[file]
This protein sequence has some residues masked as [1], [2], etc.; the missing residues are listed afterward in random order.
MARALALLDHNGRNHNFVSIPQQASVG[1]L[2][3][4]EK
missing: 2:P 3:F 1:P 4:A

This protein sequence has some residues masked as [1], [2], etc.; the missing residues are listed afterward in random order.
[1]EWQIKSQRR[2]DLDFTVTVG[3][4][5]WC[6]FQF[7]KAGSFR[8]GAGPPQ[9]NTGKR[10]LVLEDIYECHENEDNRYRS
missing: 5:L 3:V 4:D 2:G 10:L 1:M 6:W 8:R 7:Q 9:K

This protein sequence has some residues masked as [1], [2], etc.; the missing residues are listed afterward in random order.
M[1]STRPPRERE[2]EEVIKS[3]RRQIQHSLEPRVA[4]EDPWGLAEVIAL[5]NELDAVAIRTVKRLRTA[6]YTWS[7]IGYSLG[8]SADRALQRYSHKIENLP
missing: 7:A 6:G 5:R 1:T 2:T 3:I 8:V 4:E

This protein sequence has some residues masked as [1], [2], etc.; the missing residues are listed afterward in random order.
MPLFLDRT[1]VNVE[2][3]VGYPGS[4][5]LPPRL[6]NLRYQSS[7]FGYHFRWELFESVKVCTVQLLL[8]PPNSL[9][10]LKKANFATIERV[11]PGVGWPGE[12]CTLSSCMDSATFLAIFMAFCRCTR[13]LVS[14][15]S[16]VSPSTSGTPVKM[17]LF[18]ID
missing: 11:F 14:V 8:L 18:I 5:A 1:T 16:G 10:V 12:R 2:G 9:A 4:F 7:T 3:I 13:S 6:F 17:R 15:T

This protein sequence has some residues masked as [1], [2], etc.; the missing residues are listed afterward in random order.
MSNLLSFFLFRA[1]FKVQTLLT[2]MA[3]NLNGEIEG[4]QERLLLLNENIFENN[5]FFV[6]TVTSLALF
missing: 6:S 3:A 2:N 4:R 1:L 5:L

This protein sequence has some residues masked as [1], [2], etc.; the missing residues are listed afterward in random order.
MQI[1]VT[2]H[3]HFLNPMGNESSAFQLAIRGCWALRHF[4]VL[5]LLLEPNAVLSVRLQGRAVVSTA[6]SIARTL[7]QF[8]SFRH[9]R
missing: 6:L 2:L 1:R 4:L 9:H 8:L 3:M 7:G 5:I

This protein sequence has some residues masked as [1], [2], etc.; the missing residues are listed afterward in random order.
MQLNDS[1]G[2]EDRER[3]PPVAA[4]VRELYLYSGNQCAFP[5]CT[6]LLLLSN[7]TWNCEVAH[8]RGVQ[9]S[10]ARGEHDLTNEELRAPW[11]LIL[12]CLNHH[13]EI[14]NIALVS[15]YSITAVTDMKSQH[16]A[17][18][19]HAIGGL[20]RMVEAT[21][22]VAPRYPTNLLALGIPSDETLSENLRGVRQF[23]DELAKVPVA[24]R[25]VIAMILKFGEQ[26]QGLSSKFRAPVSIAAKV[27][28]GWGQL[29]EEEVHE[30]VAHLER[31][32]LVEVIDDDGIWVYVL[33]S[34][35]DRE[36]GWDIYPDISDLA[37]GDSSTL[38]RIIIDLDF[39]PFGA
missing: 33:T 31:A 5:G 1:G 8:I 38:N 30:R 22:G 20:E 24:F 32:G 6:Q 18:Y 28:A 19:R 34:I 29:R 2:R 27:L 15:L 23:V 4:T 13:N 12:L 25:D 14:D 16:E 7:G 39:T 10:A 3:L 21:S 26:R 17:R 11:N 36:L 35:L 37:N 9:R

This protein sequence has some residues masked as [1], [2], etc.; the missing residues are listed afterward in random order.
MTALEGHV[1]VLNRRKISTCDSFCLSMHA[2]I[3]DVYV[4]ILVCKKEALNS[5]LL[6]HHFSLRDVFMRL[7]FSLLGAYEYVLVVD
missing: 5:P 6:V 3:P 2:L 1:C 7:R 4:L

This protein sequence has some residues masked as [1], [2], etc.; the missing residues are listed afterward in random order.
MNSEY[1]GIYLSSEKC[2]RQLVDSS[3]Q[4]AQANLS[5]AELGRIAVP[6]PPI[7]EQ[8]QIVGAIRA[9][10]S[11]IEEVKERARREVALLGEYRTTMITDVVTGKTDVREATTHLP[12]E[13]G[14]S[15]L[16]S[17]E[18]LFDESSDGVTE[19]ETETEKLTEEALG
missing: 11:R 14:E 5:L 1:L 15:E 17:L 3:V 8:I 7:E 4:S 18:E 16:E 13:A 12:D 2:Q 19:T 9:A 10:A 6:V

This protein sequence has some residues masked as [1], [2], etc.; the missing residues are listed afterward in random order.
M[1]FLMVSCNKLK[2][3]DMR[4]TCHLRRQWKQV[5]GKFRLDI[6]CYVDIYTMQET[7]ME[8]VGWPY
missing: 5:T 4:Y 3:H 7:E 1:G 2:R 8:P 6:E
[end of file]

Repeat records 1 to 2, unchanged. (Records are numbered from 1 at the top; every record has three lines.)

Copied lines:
This protein sequence has some residues masked as [1], [2], etc.; the missing residues are listed afterward in random order.
MARALALLDHNGRNHNFVSIPQQASVG[1]L[2][3][4]EK
missing: 2:P 3:F 1:P 4:A

This protein sequence has some residues masked as [1], [2], etc.; the missing residues are listed afterward in random order.
[1]EWQIKSQRR[2]DLDFTVTVG[3][4][5]WC[6]FQF[7]KAGSFR[8]GAGPPQ[9]NTGKR[10]LVLEDIYECHENEDNRYRS
missing: 5:L 3:V 4:D 2:G 10:L 1:M 6:W 8:R 7:Q 9:K